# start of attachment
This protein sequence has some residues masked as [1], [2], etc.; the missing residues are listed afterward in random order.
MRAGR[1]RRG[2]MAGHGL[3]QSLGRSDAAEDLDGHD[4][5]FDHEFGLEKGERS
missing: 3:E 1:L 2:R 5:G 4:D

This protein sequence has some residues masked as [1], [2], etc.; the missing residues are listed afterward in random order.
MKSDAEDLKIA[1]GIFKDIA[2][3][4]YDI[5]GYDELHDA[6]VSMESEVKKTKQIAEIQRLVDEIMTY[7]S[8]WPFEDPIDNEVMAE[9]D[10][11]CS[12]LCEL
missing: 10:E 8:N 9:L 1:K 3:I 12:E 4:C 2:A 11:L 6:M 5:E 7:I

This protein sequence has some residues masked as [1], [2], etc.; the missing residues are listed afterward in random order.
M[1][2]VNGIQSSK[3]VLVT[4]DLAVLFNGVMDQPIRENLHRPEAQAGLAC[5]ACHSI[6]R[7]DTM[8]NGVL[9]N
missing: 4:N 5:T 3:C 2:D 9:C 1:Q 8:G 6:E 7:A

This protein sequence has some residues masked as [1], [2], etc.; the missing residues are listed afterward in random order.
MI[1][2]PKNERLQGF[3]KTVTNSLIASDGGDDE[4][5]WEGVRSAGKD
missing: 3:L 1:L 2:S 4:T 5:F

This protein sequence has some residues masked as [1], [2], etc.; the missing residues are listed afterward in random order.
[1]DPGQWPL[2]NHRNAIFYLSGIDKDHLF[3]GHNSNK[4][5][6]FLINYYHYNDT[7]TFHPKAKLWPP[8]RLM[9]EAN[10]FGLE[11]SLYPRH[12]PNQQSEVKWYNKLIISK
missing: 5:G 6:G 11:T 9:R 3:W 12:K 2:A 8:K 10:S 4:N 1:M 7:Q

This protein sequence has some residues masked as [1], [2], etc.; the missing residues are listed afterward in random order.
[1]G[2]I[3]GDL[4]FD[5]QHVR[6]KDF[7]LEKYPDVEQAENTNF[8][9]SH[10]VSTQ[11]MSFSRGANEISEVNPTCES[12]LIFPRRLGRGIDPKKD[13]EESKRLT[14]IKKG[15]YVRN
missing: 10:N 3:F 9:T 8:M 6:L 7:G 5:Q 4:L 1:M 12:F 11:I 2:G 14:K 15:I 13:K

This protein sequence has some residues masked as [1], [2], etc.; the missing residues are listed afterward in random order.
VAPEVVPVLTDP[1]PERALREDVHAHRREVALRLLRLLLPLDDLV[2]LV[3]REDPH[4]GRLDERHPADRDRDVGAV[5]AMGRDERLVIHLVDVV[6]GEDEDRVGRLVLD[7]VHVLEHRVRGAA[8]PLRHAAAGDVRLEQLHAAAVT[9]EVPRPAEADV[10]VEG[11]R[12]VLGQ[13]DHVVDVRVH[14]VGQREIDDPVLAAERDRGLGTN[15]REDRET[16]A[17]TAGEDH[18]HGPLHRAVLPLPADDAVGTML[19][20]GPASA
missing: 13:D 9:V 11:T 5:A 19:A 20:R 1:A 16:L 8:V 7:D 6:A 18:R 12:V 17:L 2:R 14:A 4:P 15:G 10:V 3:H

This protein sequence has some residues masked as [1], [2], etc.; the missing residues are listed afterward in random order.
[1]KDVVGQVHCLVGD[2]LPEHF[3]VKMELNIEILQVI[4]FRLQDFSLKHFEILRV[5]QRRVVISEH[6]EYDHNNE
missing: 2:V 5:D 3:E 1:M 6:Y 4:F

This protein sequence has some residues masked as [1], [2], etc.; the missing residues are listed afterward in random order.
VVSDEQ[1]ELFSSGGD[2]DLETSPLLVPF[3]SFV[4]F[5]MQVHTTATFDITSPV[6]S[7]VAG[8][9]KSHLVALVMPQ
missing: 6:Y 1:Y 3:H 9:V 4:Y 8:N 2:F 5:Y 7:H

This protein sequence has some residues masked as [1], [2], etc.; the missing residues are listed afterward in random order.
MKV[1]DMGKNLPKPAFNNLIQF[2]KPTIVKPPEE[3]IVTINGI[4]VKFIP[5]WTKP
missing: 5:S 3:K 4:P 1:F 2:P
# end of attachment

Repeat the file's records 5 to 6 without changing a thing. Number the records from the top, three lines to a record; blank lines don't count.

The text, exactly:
This protein sequence has some residues masked as [1], [2], etc.; the missing residues are listed afterward in random order.
[1]DPGQWPL[2]NHRNAIFYLSGIDKDHLF[3]GHNSNK[4][5][6]FLINYYHYNDT[7]TFHPKAKLWPP[8]RLM[9]EAN[10]FGLE[11]SLYPRH[12]PNQQSEVKWYNKLIISK
missing: 5:G 6:G 11:T 9:R 3:W 12:K 2:A 8:K 10:S 4:N 1:M 7:Q

This protein sequence has some residues masked as [1], [2], etc.; the missing residues are listed afterward in random order.
[1]G[2]I[3]GDL[4]FD[5]QHVR[6]KDF[7]LEKYPDVEQAENTNF[8][9]SH[10]VSTQ[11]MSFSRGANEISEVNPTCES[12]LIFPRRLGRGIDPKKD[13]EESKRLT[14]IKKG[15]YVRN
missing: 10:N 3:F 9:T 8:M 6:L 7:G 5:Q 4:L 1:M 12:F 11:I 2:G 14:K 15:I 13:K